Saturday, 27 July 2013

The Wound

Coercion, intimidation, harassment, abuse.

Hardly a day seems to go by at present where we don't hear something about shocking cases of such crimes in the news, rightly brought to our attention and prosecuted because of the often extraordinary cruelty they have caused to those who have become the victims of such inhumanity.

Many of us, sadly, have encountered some form of this in the world - sometimes, painfully, on numerous occasions and in many different circumstances, so we would hope to find aid and solace in the place where the goodness and mercy of God to our sin-sick world is meant to be offered and proclaimed. Again, to our dismay, we now know of many cases where this has proved to be far from true - when children especially have been abused by those in ministry - but there has also been a far wider field of abuse amongst Christians which has yet to be truly addressed and which deserves to be prosecuted (confronted and rejected) amongst us in a fashion as rigorous and comprehensive as any court of Law, because it has crippled the faith of too many and continues to kill the church from within.

Alan Jamieson's book, A Churchless Faith notes that one of the key reasons that so many today find themselves exiled from regular church attendance is because principally "charismatic and pentecostal movements brought in their wake an authoritarian leadership" which, as numerous exiles have noted, is hallmarked by domination, intrusion and unprecedented degrees of control of virtually every aspect of life, with a requirement of almost total devotion to such leaders. 'Good' service (in missions) or membership (of a local church) is termed almost entirely in the meeting of such requirements and any raising of concerns or criticism about such authority quickly leads to sanction which, if not received (i.e. repentance is made and forgiveness is sought by the person who has been critical) will quickly lead to harsher discipline (exclusion from the body of the church in its regular activities and eventually expulsion).

The grounds for such 'discipleship' are supposed to be biblical - those 'anointed' for ministry are given leadership, and the rest of the body must submit to God by yielding to the blessing that comes through them (thus, to question their role and office, is to speak against God's work and therefore you are deemed to be in rebellion, and must be disciplined or expelled). The role of a member, therefore, is to submit to the requirements and vision given by the leader(s) of their group, which are viewed as a cell of the far larger body which are doing the work of God through the anointing given to their leaders.

Perhaps, if we could find a moment in history where men placed in such roles indeed functioned as some glorious body of priests or prophets wholly given to the service of God without error or blemish, then we might just be able to conceive of a framework where such 'ministry' might be possible, but Christianity (especially in terms of scripture, which is the touchstone for our understanding of the faith) is far too honest for that. Throughout the Old and New Testaments, we find countless examples amongst every form of leadership of error and failure, as well as total rebellion against God's will, so having a gifted or 'anointed' leader is no guarantee that abuse will not occur. The duty of every Christian is to 'prove all things' and to 'hold fast to what is good', so if abuse is encountered or seeking to establish itself amongst us, it must be exposed and rejected (the reason, for example behind many of Paul's epistles).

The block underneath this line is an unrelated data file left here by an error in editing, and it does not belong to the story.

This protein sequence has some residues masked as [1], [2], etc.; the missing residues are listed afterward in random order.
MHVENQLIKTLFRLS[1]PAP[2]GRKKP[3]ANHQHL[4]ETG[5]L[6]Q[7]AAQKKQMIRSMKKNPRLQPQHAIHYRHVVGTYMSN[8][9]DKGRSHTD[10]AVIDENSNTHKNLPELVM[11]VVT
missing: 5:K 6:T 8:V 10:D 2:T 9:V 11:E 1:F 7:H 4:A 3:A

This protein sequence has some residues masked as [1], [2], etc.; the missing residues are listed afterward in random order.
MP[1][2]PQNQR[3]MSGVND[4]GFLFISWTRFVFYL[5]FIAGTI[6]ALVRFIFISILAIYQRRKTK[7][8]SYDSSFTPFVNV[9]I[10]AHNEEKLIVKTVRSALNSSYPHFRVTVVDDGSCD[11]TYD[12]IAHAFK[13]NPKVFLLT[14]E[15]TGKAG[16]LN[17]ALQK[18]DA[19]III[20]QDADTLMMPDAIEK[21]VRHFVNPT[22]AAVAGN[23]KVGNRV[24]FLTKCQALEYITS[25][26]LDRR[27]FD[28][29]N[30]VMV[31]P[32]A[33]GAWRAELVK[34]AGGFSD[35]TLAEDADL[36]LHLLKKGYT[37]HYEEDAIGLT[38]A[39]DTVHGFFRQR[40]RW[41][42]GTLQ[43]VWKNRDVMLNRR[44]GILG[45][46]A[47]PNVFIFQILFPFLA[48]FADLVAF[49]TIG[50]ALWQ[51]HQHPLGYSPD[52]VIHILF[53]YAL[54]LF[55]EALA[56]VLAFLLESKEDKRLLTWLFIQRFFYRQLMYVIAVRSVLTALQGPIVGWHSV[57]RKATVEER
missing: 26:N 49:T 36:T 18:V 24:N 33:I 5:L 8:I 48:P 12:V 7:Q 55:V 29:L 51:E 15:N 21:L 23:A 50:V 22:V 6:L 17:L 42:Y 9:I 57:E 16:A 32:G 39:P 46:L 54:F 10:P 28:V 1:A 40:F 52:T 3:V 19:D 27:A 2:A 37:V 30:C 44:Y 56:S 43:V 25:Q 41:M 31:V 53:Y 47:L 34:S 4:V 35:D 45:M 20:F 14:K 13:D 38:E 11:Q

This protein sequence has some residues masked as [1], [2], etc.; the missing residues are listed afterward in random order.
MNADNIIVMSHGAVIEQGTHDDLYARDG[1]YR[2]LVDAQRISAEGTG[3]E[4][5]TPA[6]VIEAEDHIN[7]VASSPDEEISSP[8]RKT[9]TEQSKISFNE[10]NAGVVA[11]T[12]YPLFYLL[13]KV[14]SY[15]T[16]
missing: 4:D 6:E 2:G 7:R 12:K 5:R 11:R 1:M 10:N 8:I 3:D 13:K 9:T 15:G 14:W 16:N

The reasons for this are self-evident. If we seek to bend our lives to anything other than the Lordship of Jesus Christ (the only one who has truly given Himself for us), then we will be lead astray. The faithful servant is one who points to His calling for us (a 'yoke' that is not arduous, for He carries it with us), His discipleship of us (that we may 'go in and out' and always find nurture and grace in times of need) and His care (He keeps us and is with us always).

Jesus teaches us not to follow the abusive patterns of leadership that are exercised by the world (Luke 22:25) - it must NOT be like that amongst us - so why are there so many cases amongst Christian activity today where this still is employed as the standard pattern of service? It is not Biblical, but a terrible abuse of Christian ministry and life.

The world often has the honesty to place before us the ugliness that we find in life.
Why is it that the church cannot do the same?

Sunday, 21 July 2013


"Light is sweet, and it is pleasant for the eyes to see the sun"  Ecclesiastes 11:7.

It has been a very hot summer here, certainly one of the brightest and the longest we have had in the last three decades, so it's been a tad difficult to do much more after work than cool down and sleep (when possible).

One thing I have managed is a few local walks in the beautiful scenery of the country.
The woods and landscape have a beauty which is simply transformed by sunlight.  Here's a few examples I've had the joy of capturing:

When I see the light working in this manner, I am so reminded of the new creation - the often sullen and sorrowful aspects of this present world will be given a new luster, a new vitality in what is approaching. That is something worth enjoying, amongst the sunshine.